Subject: English Literature and Philosophy
Student status: Home, Graduate
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I think the thing that I love about English and Philosophy is that you can explore so much with the two in very different ways.  And so with English just by looking at one book you can cover sociology, history and you can look at culture, languages all kinds of different issues like gender identity in a broader sense, a whole range of topics.  Similarly with Philosophy you know you can study the philosophy of most things and so you really can look at anything. 

I think they both give you a way of looking at the world but in quite different ways.  With English you are using a text or a piece of work to look at the world and of course you are analysing the way that it's presented not just the topic that it's covering and I found that really interesting.  With Philosophy you're exploring lots of different ideas between people throughout the ages and they do tie in together quite well. 

I had to do a joint dissertation and it was quite daunting because you're bringing two subjects together, you've never done a joint piece of work on the two subject areas even though they overlap.  Very challenging but really rewarding as well because its I guess a third way of approaching a subject. And so I was looking at how the philosophy of art and one particular dramatist interact I found that really interesting.  With the two subjects I think they've both been accurse of not being very relevant to the world but actually I think they can be incredibly and I've seen how relevant they can be.

You mentioned the subjects being relevant to the world it would be interesting to know how you feel it's relevant to you as a person, how you see yourself.  And again if you could say about you feel those subject are relevant to the world.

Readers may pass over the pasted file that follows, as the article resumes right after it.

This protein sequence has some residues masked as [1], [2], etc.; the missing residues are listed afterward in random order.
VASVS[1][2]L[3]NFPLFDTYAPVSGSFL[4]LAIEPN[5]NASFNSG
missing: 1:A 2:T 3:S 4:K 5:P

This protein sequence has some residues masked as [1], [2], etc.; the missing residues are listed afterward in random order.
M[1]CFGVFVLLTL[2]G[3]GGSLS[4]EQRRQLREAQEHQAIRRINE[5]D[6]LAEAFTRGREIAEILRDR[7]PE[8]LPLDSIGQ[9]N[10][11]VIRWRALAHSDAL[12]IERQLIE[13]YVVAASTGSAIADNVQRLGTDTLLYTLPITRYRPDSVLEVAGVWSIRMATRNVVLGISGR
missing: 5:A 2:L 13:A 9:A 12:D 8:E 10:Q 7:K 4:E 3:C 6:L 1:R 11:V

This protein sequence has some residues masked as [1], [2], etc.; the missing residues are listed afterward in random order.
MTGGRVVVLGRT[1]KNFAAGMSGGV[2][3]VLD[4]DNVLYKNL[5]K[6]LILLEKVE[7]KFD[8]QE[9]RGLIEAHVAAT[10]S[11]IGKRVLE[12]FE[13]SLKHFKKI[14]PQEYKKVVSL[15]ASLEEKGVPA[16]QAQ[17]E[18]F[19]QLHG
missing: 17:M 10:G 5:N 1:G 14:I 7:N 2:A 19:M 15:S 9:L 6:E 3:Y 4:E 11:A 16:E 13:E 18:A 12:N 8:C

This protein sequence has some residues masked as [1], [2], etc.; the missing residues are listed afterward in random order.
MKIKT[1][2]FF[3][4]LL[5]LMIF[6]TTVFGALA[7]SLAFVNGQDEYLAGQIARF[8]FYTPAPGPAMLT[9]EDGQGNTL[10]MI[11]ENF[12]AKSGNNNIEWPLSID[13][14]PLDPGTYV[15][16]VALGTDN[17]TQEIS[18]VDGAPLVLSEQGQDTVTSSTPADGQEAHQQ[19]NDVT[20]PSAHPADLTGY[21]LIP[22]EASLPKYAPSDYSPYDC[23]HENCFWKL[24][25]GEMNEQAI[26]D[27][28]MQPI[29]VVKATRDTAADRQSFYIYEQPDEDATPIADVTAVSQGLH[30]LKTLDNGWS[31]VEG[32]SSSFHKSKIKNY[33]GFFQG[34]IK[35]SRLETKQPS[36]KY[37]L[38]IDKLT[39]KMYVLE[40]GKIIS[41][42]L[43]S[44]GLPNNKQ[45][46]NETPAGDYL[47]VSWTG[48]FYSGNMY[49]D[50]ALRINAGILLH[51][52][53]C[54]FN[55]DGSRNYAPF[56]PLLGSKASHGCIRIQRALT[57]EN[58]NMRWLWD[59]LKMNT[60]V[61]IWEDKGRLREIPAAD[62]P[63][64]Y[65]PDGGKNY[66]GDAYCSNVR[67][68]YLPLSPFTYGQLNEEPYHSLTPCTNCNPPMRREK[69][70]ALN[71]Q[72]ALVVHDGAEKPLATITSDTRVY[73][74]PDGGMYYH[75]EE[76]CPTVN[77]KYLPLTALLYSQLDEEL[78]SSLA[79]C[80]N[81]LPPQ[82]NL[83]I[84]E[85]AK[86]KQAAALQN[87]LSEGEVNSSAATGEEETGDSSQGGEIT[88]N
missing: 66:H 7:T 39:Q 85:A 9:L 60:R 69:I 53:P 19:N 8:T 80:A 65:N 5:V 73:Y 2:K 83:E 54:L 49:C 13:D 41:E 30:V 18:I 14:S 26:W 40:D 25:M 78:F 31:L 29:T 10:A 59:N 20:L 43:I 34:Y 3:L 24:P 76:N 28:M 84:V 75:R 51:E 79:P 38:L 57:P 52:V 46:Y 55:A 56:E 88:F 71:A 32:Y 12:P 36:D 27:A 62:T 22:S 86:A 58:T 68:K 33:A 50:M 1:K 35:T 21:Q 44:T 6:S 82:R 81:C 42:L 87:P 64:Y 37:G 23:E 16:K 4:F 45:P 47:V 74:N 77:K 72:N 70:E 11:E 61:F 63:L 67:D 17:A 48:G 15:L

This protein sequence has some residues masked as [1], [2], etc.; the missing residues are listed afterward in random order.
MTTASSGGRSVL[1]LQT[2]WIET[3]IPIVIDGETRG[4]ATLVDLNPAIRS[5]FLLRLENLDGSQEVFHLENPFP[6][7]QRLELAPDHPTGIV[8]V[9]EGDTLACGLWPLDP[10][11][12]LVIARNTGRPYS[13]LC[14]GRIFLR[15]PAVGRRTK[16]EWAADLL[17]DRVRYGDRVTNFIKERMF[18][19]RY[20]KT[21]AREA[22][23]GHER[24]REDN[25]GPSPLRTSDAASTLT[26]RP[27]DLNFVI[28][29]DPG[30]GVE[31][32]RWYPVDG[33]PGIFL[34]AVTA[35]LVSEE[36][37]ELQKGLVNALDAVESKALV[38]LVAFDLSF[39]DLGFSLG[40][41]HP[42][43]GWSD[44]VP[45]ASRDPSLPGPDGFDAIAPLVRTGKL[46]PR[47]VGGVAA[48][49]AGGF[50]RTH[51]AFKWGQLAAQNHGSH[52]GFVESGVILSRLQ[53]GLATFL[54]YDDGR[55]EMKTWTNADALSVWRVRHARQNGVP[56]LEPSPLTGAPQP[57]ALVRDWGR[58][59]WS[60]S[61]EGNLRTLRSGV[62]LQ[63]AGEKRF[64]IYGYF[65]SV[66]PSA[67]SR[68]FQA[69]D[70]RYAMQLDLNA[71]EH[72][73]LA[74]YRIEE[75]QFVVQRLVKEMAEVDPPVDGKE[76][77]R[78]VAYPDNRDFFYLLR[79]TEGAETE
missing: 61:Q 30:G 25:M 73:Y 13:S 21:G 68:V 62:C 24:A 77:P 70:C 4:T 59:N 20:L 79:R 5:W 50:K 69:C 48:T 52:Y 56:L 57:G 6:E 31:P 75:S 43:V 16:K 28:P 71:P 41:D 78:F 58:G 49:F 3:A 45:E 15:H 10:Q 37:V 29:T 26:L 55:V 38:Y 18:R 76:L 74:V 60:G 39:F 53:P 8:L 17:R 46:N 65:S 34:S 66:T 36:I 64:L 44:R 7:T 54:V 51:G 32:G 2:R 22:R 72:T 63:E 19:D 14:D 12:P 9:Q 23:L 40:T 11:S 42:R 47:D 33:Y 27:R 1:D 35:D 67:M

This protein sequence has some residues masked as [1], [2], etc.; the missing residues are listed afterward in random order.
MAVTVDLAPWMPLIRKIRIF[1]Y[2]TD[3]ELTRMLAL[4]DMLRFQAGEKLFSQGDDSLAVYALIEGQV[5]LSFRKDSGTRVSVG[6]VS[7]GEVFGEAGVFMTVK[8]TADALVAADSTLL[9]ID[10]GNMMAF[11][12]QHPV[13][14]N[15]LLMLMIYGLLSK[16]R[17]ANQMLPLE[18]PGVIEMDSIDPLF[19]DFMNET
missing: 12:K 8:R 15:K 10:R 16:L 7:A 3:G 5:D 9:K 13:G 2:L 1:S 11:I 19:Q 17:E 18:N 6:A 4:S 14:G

I think the third year gave me an opportunity to explore modules that really helped me to develop my kind of identity. For instance I studied literature from black British immigration fiction and that was really interesting and I think that's probably partly why I've become more interested in equal opportunities and how race, gender and class interact with each other.  I've always campaigned and sort of been interested in I guess injustices in the world but it has kind of focused it to looking at particular injustices that were presented in literature, an experience of people's lives. And similarly with Philosophy in the final year I looked at the philosophy of law, crime and punishment.  I found it really interesting looking at the idea of when and how you should punish somebody, which is obviously a really important question.  And unfortunately something I've had to think about in my job this year disciplinary things. 

Similarly environment ethics was really, really relevant to me because I've campaigned on a range of environmental issues and quite often involves explaining to people why you feel passionate about for example climate change, or why you think its important to save electricity that kind of thing.  It's a really good opportunity to actually reflect, not just convincing other people but convincing myself well why should we be doing whatever it is, why should we be saving energy.  And thinking more about the environment as a whole and so not just how it affects people but other species as well and it really made me question you know are there some things you're doing because you're I guess species-biased because you naturally have this inclination to want to protect your own species. When actually there are things you could be doing with regard to the environment that would help other species a lot more.